The conditions under which the clearing obligation or the risk mitigation techniques should apply to a contract entered into by two third country counterparties relate to the direct, substantial and foreseeable effects of the contract within the Union or to the necessity or appropriateness to prevent the evasion of provisions of EMIR.


These conditions will be specified by the European financial regulator (ESMA) via regulatory technical standard (draft Commission Delegated Regulation supplementing Regulation (EU) No 648/2012 of the European Parliament and of the Council with regard to regulatory technical standards on direct, substantial and foreseeable effect of contracts within the Union and prevention of evasion).


ESMA explained the above propositions that branches of third country entities established within the Union may be significant players in the European market and participate in the provision of liquidity on this market, thus the transactions of such EU branches would have a direct effect on the European markets if they are concluded with an EU counterparty or with the EU branch of a non-EU entity.


The transaction involving two non-EU entities operating through EU branches reasonably has been identified by ESMA as covered by EMIR.


Providing financial support in the form of a guarantee by the EU financial counterparty also appears a clear-cut instance of a transaction which might cause disruptions in the European market and consequently be positively targeted by EMIR provisions.

However, the exclusion of non-financial counterparties from this norm is insufficiently justified.


In turn, contracts entered into by subsidiaries established in third countries of EU parent are not considered by ESMA to have a direct, substantial and foreseeable effect within the Union and, consequently, subjected to EMIR.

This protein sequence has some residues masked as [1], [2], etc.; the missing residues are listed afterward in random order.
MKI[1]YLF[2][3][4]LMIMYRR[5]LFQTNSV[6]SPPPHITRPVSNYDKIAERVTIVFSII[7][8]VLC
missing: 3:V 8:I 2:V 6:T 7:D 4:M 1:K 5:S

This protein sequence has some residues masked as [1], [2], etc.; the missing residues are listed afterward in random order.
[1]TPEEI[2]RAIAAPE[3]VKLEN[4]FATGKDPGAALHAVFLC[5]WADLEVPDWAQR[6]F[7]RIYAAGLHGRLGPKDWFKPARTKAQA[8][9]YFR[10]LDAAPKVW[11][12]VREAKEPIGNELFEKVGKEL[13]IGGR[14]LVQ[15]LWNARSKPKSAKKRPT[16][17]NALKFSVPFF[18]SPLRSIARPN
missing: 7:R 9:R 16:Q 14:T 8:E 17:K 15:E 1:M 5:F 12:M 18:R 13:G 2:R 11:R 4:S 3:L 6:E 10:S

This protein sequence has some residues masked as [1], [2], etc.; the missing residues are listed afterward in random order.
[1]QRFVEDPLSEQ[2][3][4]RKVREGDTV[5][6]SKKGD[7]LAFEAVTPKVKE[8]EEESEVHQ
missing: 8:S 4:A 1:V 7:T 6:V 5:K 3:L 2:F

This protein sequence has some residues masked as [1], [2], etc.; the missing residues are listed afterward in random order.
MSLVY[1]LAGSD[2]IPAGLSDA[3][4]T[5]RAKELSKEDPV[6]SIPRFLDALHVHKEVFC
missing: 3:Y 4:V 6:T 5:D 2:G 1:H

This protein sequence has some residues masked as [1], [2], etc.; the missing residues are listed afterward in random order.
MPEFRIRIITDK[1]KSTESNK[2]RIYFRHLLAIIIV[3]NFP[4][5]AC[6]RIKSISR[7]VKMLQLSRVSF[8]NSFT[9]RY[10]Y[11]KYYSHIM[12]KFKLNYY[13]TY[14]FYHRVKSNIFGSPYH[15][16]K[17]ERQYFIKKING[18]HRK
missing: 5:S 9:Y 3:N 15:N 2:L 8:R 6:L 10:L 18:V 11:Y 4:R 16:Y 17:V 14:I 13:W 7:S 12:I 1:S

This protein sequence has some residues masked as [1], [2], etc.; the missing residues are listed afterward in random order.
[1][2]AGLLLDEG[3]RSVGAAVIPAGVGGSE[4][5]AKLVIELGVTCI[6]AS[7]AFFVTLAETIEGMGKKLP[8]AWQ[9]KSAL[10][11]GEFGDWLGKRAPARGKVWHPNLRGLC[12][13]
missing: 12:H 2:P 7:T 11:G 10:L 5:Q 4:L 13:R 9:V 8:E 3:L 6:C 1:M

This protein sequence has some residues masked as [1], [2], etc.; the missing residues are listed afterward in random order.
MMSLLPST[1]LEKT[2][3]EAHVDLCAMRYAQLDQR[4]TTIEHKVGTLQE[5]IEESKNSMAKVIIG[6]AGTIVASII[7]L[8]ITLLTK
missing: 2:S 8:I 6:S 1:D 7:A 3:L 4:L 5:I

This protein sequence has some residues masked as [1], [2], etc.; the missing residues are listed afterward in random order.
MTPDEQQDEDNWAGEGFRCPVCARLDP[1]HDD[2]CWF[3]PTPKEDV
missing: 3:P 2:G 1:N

ESMA stressed the fact subsidiaries are different legal entities and, unless explicitly guaranteed, the parent generally is  not  legally responsible for its subsidiaries.


Interestingly, ESMA also considered for EMIR cross-border purposes the events like the acceleration of the obligation between Specified Entities under ISDA Master Agreement as a consequence of default on the part of only one Specified Entity.

In spite of the fact that in the situation when counterparties established in a third country have listed for the purpose of acceleration or cross default in their master agreement a financial counterparty or a non-financial counterparty established in the Union, their derivative contracts may have an effect within the Union, the European financial regulator considers that it would be disproportionate to include such transactions in the scope of EMIR.

It was argued that the effect of the acceleration did not impact the parties to the obligation or the obligation itself but only the timing of the obligation and the transaction and resulting liabilities remained between the counterparties. The only change relate to the moment when the obligations become due. Nevertheless, the above arguments remain questionable.


Concise diagram illustrating the proposed scope of application of EMIR to third country entities pursuant to the draft RTS is attached below (the source: ESMA/2013/892).